Hstx2 and Hst1/Prdm9 regulate male but not female asynapsis of heterosubspecific homologs

Asynapsis preferentially affects autosomal pairs with heterosubspecific homologs, and their pairing failure is strongly influenced by the Prdm9 and Hstx2 genes in sterile hybrid males ([22] and above). We asked whether the genetic control of meiotic asynapsis differs between male and female gametogenesis of intersubspecific hybrids. The pachytene chromosome asynapsis was not observed in PWD and B6 spermatocytes, but occurred in 14% and 29% of pachytene oocytes of the same genotype. In (PWD×B6)F1 hybrid females, 47.5% of pachynemas showed asynapsis, but contrary to the F1 hybrid males the frequency of asynaptic oocytes was not dependent on the Prdm9 and Hstx2 genotypes (Fig. 6A, B). The conclusion was reached from the comparison of male and female meiosis in hybrids between particular consomics and PWD. Thus, 46% of (PWD×B6.PWD-Chr 17)F1 pachytene oocytes displayed asynapsis that was completely absent in spermatocytes of the same genotype. Moreover 46.5% and 44% of oocytes of (B6.PWD-Chr X.1×PWD)F1 and (B6.PWD-Chr X.1s×PWD)F1 hybrids showed asynaptic autosomes (Fig. 6B), compared to 34.1% and 96.4% of pachynemas of the corresponding male genotypes. It can be concluded that contrary to male meiosis, Chr 17 and Hstx2 do not change the overall frequency of asynaptic pachynemas in female meiosis of intersubspecific hybrids. However, detailed analysis of female hybrids consubspecific for Chr 17PWD showed a lower number of unsynapsed autosomes per cell (p<0.01) when compared with the other intersubspecific F1 hybrid genotypes (Fig. 6C). Thus, Prdm9/Hst1 and/or some other genes on Chr 17 exert a limited effect on asynapsis in female hybrids as well. The elevated incidence of asynaptic oocytes predetermined to elimination in intersubspecific ovaries was reflected by a reduced ratio of diplotene/pachytene oocytes in ovarian cell spreads (Fig. 6D).

Meiotic asynapsis in female hybrids.
Fig. 6. Meiotic asynapsis in female hybrids.
Abbreviations of consomic strains and their hybrids: DX.1 – B6.PWD-Chr X.1; DX.1PF1 – (B6.PWD-Chr X.1×PWD)F1; DX.1sPF1 – (B6.PWD-Chr X.1s×PWD)F1; DX.1B6F1 – (B6.PWD-Chr X.1×B6)F1; DX.1sB6F1 – (B6.PWD-Chr X.1s×B6)F1; DX.1sD17F1 – (B6.PWD-Chr X.1s×B6.PWD-Chr 17)F1; D17B6F1 – (B6.PWD-Chr 17×B6)F1; B6PF1 – (B6×PWD)F1, PB6F1 – (PWD×B6)F1; PD17F1 – (PWD×B6.PWD-Chr 17)F1. (A) Chromosome synapsis in pachytene oocytes of B6 and (B6.PWD-Chr X.1s×PWD)F1 18.5–19.5 dpc female fetuses was analyzed by combination of SYCP1, SYCP3 and CREST (centromeric heterochromatin) immunostaining or by HORMAD2 and SYCP3 to detect unsynapsed chromosomes. Bar, 10 µm. (B) The frequency of oocytes showing one or more asynaptic chromosomes is similar (>40%) irrespective of Hstx2 and Prdm9/Hst1 genotype. (C) Although the (PWD×B6), (B6.PWD-Chr X.1s×PWD), (B6.PWD-Chr X.1×PWD) and (B6.PWD-Chr 17×PWD)F1 hybrid females do not differ in percentage of pachytene oocytes with asynapsis, the (B6.PWD-Chr 17×PWD)F1 females, conspecific for Chr 17PWD, carry significantly less asynapsed chromosomes per cell. (D) The frequency of diplonemas in spread oocyte preparations was significantly lower (p<0.01, χ2 test) in intersubspecific hybrids than in parental inbred strains..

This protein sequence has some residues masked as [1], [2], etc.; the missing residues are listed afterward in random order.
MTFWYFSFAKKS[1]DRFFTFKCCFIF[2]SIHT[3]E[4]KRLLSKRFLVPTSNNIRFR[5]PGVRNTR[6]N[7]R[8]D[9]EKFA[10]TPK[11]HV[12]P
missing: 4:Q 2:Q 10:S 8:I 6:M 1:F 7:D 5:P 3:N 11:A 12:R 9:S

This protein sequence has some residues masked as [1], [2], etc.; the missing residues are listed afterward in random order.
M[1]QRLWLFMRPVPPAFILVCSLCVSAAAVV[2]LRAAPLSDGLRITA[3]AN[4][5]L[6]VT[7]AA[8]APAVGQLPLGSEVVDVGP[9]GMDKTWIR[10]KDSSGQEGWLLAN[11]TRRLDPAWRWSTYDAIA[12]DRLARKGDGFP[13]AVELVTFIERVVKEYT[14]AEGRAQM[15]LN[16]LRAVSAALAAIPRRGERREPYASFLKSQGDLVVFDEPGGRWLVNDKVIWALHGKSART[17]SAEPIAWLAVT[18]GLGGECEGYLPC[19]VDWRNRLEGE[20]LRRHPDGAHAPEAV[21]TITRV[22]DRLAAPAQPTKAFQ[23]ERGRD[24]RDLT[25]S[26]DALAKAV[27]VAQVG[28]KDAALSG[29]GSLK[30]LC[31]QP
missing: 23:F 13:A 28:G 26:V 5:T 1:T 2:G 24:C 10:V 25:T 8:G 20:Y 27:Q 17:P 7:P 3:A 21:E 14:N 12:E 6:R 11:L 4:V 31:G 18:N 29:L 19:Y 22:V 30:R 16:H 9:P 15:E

Heterosubspecific but not consubspecific homologs are sensitized to asynapsis in female intersubspecific hybrids as well

We have shown that consubspecific (PWD/PWD) homologous autosomes evade asynapsis in otherwise heterosubspecific (PWD/B6) genomic background of hybrid males. The finding indicated a cis-type of asynapsis control based on some kind of mismatch between orthologous chromosomes of Mmm and Mmd origin [22]. Considering the difference between male and female hybrids in the overall frequency of asynapsis and the male-limited effect of HS genes we asked whether the mismatch of heterosubspecific homologs lowering their synapsis efficiency also operates in female meiosis.

For this purpose we analyzed primary oocytes of female hybrids between PWD and chromosome substitution strains carrying Chr 17PWD, Chr X.1PWD or Chr X.1sPWD, respectively. We compared the efficacy of meiotic synapsis of consubspecific (PWD/PWD) Chr 17 and Chr X homologs with matching heterosubspecific pairs in (PWD×B6)F1 pachytene oocytes and oocytes from the parental controls. Using the whole-chromosome DNA FISH we also visualized Chrs 2, 16, 18, 19 and X. In (PWD×B6)F1 pachynemas Chr 2 showed the lowest incidence of asynapsis. The frequency of univalents of small autosomes 16, 17, 18 and 19 varied between 18% and 49% in asynaptic pachytene oocytes. Strikingly, Chr X displayed the highest frequency (64%) of asynapsis (Table 2).

Tab. 2. Asynapsis of individual chromosomes in pachytene oocytes of intersubspecific F1 hybrids and parental controls.